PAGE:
At 2005's USENIX conference, I attended a talk by an intrusion response expert. He described a situation where a company had hired him to "find out what happened" to the network during an intrusion: who broke in, how did they get in, and what did they do? Anyone who has been there can tell you just what a difficult job this is, even with the full cooperation of the company. The network manager happily provided the specialist with all the logs, particularly the firewall logs. In only a few minutes, the expert determined that the hoarded and protected firewall logs were completely useless. They were intact, but the logs only listed blocked traffic. They recorded what didn't happen, not what had happened! (Yes, this is where you go check your own firewall logging.)
One of the best ways to avoid a situation like this is to record what actually happened, and that's where Netflow comes in. My previous couple of articles show how to monitor network traffic with Netflow and how to use Netflow, flow-tools, and FlowScan to generate pretty and detailed graphics of your network traffic. Netflow can also provide almost any level of visibility into your network's traffic. Netflow records tell us what did happen. The installation in the first article includes all sorts of tools for that.
People need many different things from Netflow data; they've written countless tools to separate that data in the manner they'd like, and then posted them on the Web to help other people. The end result is dozens of slightly different Netflow data processors, all publicly available. Definitely spend some quality time with Google before writing your own. The rest of this article discusses some tools that I find useful in my day-to-day work, which you have already installed during the Netflow setup discussed in the previous articles.
All these commands nondestructively process flow files. The label
flowfiles indicates where to put these filenames throughout the rest of this article. You can list multiple files or use wildcards. Note that you must either be in the directory containing the flow files, or give the full path to them.
To peer deeply into individual flows, try
flowdumper(1). By default, flowdumper writes all the flows in a file to the screen. I strongly recommend using a pager, as you might have thousands of flows in a single file. Flowdumper requires at least one argument, the flow file to parse.
# flowdumper flowfiles | less
If you're interested in details about traffic to a particular host, you can search within the pager for that IP. Here's a sample of a single flow:
FLOW index: 0xc7ffff router: 172.16.20.1 src IP: 192.168.1.54 dst IP: 10.0.8.3 input ifIndex: 0 output ifIndex: 0 src port: 61521 dst port: 443 pkts: 10 bytes: 3015 IP nexthop: 0.0.0.0 start time: Wed Jul 6 10:47:29 2005 end time: Wed Jul 6 10:48:32 2005 protocol: 6 tos: 0x0 src AS: 0 dst AS: 0 src masklen: 0 dst masklen: 0 TCP flags: 0x1e (PUSH|SYN|ACK|RST) engine type: 0 engine id: 0
Your sensor won't flag flows with BGP data if it's not running BGP. This means that many fields will be blank unless you're collecting flow data from a BGP-using border router. The "router" field is the IP address of the Netflow sensor, which is not necessarily a router. Flow records include the source and destination port and IP address, as well as the number of packets and bytes in this single flow. One interesting set of fields is the start and end times: you can determine whether a large flow used up a lot of bandwidth for a brief time or a trickle of bandwidth for a longer time. The protocol field correlates with the entries in /etc/protocols. If you're using a BGP-speaking router as your sensor, the flow record will include such things as autonomous system (AS) numbers and address mask lengths.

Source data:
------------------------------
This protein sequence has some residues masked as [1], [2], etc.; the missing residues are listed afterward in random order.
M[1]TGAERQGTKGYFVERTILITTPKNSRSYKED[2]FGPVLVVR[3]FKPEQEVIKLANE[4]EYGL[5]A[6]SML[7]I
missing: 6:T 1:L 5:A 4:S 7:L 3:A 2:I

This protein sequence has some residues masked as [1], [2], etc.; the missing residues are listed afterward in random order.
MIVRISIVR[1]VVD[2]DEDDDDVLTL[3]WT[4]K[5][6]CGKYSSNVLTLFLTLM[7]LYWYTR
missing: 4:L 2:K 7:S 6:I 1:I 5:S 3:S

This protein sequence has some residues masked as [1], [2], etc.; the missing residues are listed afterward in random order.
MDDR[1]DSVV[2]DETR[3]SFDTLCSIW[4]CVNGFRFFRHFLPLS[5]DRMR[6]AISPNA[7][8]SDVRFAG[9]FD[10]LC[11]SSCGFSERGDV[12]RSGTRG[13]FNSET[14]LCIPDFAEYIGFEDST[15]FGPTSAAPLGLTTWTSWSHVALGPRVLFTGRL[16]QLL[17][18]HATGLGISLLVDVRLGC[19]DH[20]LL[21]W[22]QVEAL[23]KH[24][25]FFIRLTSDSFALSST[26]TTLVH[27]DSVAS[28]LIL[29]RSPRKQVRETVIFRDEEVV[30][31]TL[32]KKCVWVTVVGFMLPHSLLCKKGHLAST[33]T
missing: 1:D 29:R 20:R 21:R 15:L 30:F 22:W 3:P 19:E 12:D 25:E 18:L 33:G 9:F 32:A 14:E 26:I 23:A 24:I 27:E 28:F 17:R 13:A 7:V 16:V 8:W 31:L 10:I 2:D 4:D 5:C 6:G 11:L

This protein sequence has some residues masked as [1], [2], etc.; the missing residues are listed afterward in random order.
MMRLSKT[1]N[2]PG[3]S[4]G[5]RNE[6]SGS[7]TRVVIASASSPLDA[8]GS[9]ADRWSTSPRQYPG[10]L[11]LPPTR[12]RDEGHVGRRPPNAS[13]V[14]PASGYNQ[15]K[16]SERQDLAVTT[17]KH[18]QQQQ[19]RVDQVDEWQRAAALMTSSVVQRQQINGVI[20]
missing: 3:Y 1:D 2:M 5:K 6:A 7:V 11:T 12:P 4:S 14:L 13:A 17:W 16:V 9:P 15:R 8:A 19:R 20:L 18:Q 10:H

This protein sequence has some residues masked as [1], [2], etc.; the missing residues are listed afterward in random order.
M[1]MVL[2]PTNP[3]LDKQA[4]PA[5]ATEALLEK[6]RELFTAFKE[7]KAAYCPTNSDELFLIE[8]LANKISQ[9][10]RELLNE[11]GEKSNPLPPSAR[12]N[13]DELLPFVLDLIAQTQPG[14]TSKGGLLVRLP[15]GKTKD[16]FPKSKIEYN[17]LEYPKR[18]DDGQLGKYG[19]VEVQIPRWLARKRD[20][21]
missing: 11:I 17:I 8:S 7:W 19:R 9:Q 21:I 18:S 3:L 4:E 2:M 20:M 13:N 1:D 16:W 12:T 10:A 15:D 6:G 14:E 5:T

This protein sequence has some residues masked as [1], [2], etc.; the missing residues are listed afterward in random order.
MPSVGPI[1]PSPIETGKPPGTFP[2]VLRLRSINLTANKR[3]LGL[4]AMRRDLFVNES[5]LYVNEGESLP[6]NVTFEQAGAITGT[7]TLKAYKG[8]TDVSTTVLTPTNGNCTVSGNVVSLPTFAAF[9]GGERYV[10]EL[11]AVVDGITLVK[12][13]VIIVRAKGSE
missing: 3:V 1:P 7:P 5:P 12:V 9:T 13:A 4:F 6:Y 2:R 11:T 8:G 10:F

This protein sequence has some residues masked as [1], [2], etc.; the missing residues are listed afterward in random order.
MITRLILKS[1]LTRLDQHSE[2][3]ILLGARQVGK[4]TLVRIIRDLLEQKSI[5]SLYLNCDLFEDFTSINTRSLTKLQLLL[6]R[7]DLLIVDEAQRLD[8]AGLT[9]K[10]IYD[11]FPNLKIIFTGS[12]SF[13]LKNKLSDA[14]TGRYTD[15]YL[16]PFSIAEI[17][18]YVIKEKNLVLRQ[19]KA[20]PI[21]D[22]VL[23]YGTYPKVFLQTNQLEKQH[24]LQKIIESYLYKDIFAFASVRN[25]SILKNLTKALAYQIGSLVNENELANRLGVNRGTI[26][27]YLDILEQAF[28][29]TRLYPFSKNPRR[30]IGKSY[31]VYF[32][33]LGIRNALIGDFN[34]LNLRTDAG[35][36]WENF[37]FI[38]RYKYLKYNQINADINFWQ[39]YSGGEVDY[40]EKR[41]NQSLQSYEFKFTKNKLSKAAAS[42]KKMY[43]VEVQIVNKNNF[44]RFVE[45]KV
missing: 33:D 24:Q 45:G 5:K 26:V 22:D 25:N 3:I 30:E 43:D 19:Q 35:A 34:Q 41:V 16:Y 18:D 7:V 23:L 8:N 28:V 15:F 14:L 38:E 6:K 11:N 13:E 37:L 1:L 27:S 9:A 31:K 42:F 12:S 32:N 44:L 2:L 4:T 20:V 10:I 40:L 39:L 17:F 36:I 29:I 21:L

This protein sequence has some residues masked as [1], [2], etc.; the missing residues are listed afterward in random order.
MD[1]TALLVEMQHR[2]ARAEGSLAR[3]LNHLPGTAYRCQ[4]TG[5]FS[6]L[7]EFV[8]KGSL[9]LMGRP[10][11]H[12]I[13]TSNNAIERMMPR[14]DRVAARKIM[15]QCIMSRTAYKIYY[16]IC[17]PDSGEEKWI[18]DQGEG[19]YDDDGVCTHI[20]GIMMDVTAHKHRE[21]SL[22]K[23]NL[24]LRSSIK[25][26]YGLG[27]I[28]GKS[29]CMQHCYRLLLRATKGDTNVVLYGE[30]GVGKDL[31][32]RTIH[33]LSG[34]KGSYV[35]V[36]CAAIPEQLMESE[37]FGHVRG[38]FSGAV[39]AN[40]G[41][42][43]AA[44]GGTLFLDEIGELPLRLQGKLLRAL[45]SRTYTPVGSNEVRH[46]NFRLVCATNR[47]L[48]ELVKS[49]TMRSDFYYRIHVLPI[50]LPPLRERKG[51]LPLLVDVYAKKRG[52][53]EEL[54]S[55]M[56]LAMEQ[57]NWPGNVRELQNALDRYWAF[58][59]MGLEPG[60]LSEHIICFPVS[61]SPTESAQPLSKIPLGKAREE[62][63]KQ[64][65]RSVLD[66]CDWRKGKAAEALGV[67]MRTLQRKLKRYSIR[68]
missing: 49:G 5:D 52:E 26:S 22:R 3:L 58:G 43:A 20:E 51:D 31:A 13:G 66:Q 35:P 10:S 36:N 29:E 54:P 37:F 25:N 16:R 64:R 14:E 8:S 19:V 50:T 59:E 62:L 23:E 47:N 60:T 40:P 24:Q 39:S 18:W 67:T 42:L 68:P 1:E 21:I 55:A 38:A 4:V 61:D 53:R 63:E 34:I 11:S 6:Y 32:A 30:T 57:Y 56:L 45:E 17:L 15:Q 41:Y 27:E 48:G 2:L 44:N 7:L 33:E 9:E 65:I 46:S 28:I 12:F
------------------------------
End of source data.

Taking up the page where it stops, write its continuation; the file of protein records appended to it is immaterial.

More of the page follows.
One of flowdumper's most interesting talents is its ability to speak Perl with the
-e flag. Flowdumper uses a whole variety of variables, all defined in
perldoc Cflow. Here are the ones I find most useful, and they're mostly self-explanatory. (The possible exception is
$exporterip, which is the IP address of the Netflow sensor that transmitted this flow.)
$srcip $dstip $srcport $dstport $protocol $tos $exporterip
I find flowdumper's abilities most useful for answering weird, off-the-cuff questions. For example, back when I worked for an ISP, my boss occasionally asked questions like "Who is using a VPN on our network?" Flowdumper answered that quickly. (Too bad I didn't know about Netflow at the time!) Standard internet traffic uses protocols other than TCP, UDP, and ICMP, so we grab everything else.
# flowdumper -e '6 ne $protocol && 17 ne $protocol && 1 ne $protocol' \ flowfiles
Similarly, packets on my network shouldn't have any unusual Type of Service defined. An unusual ToS indicates some sort of nefarious activity.
# flowdumper -e '0x0 ne $tos' flowfiles
Or I could just grab the flows from a particular sensor and see what traffic passed that part of the network.
# flowdumper -e '"192.168.88.134" eq $exporterip' ft-v05.2005-07-06.10*
Another obvious question is "Who is our biggest traffic consumer?" The
flow-stat(1) command allows you to run broad-scale reports on any combination of flow files. The flow-stat man page lists many supported reports. Several of them are not yet implemented, however, and inform you so only when you try to run them. Others strike me as not entirely useful unless you're running BGP. Some of the report formats I find most useful are:
5--TCP/UDP destination port. This counts traffic in both directions, so you must sort it carefully.
10--Source and destination IP. This lets you sort traffic usage between particular machines, so you can identify connections that hog bandwidth.
11--Source or destination IP. This lets you identify particular machines that use large amounts of traffic.
Indicate the report format with the
-s option sorts the results in ascending order, while
-S sorts in descending order. Both take a single argument, the number of the column to sort on. Flow-stat numbers columns starting at 0.
For example, suppose that you need to identify the most heavily used TCP/IP ports on your network. This is flow-stat report format 5. When running a new report, I run it once without any sorting option, just to see what the columns are, and then run it a second time sorted on the desired column. Here I want to sort on column 1, which is the number of flows.